Setting the stage

City riders talk strategy for upcoming cycling race

Lawrence residents Dan Hughes, left, and Adam Mills work on their sprints last Thursday in downtown Lawrence. Hughes and Mills were training for the Tour of Lawrence, set to take place Friday-Sunday in downtown Lawrence and at Kansas University’s campus.

With the inaugural Tour of Lawrence bike race coming to town Friday, about 400 amateur and professional racers are cleaning out their spokes and greasing their chains to get their bikes ready for a weekend of races.

The Tour will consist of three different cycling events: On Friday, the racers will start off with the Eldridge Hotel Street Sprint, a 200-meter dash straight uphill through downtown Lawrence. The premier event, the Tour of Lawrence Criterium, will take place Saturday. Competitors will battle to complete the most laps around a one-mile circuit in 70 minutes. On Sunday, racers will close out the Tour with a KU Campus Circuit Race covering a 4.4-mile loop around campus.

Most of the riders will likely use standard road race bikes with drop handle bars, according to Dan Hughes, owner of Sunflower Outdoor & Bike Shop in downtown Lawrence.

“Since all three races involve a mass start, where you have multiple people lined up racing against each other, the main cycling governing body, USA Cycling, will not allow the forward protruding handle bars that are found on most time trial bikes,” he said.

But even within the same style of bike, there can be lots of variation. For the Street Sprint on Friday, most cyclists will favor a lighter, stiffer wheel.

“For a sprint like this, you want to accelerate quickly,” Hughes said. “The lighter the wheel is, the more you accelerate. You want a stiffer wheel because when you’re throwing your bike around and pushing power into the pedals, you want to make sure your wheel isn’t flexing. You want all your power to go to your rear wheel to push you forward.”

For the criterium, where speed is everything, most riders are going to pick a more aerodynamic wheel.

“Downtown Lawrence is fairly flat,” Hughes said. “You don’t have any real true climbs so you want a bike that once you get it up to speed, say 26, 27, 28, 29 miles per hour for most riders, or 30 miles per hour for the category I or category II riders, it holds speed on its own.”

On Sunday, faced with a 500-foot vertical climb with each loop and the hilly KU campus, riders will want the lightest weight wheel they can find.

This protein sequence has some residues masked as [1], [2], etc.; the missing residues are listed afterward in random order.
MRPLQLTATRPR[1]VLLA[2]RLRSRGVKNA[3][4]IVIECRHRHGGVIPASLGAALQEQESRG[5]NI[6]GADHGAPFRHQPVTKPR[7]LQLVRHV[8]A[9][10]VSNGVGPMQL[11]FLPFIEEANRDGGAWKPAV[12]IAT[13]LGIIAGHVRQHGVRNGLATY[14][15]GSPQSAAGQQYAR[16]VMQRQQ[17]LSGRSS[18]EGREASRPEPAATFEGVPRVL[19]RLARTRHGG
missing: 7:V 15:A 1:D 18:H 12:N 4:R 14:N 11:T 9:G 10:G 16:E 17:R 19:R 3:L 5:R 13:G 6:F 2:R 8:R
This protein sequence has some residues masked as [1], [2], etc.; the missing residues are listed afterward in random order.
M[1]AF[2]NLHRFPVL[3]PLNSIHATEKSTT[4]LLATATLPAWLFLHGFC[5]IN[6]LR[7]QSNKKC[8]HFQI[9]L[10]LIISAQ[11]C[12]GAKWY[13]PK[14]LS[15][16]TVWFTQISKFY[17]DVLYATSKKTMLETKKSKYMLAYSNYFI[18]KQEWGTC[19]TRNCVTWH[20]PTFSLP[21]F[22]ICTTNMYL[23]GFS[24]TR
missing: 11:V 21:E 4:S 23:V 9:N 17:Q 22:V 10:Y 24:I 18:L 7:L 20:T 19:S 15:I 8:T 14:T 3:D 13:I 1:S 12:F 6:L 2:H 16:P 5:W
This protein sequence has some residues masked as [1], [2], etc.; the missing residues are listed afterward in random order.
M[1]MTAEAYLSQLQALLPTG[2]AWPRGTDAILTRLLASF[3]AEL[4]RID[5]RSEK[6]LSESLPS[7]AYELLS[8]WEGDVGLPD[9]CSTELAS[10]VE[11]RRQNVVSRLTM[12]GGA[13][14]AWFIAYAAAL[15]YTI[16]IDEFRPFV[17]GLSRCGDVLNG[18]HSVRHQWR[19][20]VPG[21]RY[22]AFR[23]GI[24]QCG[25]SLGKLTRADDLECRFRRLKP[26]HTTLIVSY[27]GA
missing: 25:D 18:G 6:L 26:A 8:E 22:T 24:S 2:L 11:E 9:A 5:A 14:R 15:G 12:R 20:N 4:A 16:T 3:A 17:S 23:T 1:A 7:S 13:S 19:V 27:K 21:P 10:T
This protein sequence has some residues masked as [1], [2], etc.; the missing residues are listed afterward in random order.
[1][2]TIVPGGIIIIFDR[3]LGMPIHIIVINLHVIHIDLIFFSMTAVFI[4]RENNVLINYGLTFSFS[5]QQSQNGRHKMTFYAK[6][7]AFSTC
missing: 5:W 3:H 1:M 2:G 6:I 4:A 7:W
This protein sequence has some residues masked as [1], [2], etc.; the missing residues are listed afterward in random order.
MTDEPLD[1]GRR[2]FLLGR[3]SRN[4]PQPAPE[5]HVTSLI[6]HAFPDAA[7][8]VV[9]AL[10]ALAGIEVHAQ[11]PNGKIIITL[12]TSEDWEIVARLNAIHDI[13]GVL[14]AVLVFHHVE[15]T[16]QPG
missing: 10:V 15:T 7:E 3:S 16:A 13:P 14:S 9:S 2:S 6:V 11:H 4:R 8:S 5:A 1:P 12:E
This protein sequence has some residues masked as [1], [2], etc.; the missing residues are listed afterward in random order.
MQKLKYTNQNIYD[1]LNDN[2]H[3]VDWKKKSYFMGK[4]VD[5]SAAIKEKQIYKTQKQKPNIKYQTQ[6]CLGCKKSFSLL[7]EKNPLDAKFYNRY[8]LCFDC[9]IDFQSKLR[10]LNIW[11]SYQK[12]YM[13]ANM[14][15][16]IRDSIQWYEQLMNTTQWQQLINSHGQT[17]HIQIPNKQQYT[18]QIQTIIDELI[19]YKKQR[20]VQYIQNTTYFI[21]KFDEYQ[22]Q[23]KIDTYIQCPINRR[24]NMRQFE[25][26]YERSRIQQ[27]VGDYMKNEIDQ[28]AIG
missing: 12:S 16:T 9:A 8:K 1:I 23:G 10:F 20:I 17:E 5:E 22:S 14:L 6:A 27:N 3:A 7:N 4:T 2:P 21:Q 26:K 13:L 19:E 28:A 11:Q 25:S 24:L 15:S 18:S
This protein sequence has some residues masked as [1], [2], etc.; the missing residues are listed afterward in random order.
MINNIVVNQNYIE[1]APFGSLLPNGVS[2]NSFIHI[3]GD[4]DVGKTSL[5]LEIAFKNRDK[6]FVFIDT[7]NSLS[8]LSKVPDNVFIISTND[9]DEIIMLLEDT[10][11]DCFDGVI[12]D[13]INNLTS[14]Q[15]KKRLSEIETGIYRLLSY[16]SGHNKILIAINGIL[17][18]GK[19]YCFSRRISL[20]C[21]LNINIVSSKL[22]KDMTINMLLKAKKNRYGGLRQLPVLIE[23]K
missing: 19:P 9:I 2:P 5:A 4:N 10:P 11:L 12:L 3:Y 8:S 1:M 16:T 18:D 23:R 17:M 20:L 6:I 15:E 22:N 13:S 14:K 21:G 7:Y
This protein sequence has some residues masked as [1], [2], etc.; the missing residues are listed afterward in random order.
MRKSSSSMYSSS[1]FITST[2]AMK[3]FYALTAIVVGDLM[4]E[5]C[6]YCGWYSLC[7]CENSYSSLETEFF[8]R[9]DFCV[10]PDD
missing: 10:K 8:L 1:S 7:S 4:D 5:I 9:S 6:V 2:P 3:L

“You want something that can climb,” Hughes said. “To get better performance, you need to reduce the weight in the rotating parts, so the wheels, the cranks, the pedals. It counts for twice as much as the static parts like the seat and the handlebars.”

Here’s a look at some top of the line models you may see on the course this weekend.

1. Trek Bicycle Corporation

This Waterloo, Wisconsin-based company has been providing top-level bikes for more than 30 years. The choice of superstar racer Lance Armstrong, the company is best known for its Madone road bike.

“The name comes from this climb in France that Lance Armstrong used to test himself on when he lived in France,” Hughes said.

“It’s been around forever and it’s a super good fit,” said Steve Tilford of the Tradewind Energy/Trek Midwest team who will be riding a Madone in this weekend’s races. “The frames are feather light and they’re super stiff.”

2. Specialized Bike Components

This California-based company is the other premier bike supplier in the United States. Its choice bike for elite level road racing is the Tarmac.

“I’ll be riding the Specialized Tarmac in the Campus Circuit race,” Hughes said. “It’s lighter and stiffer.”

3. Scott Sports

This international bike company offers other top of the line carbon fiber options and some of the lightest bikes on the market.

“It’s such a nice bike,” said Adam Mills of Mercy Racing who will be riding a Scott model. “It’s the best I’ve ever ridden.”

4. Orbea

This Spanish biking company is the sponsor of Samuel Sanchez, the gold-medal winner in the 2008 Olympic men’s cycling road race. Michelle Jensen, of team Mercy Racing, will be riding the Orbea Opal this weekend.

“It’s awesome,” she said. “It’s so stiff and super light. And it’s different from what most people have. I would say only about 10 percent of the field rides an Orbea.”

The race festivities begin at 7 p.m. Friday, but volunteers are still needed.

To volunteer, e-mail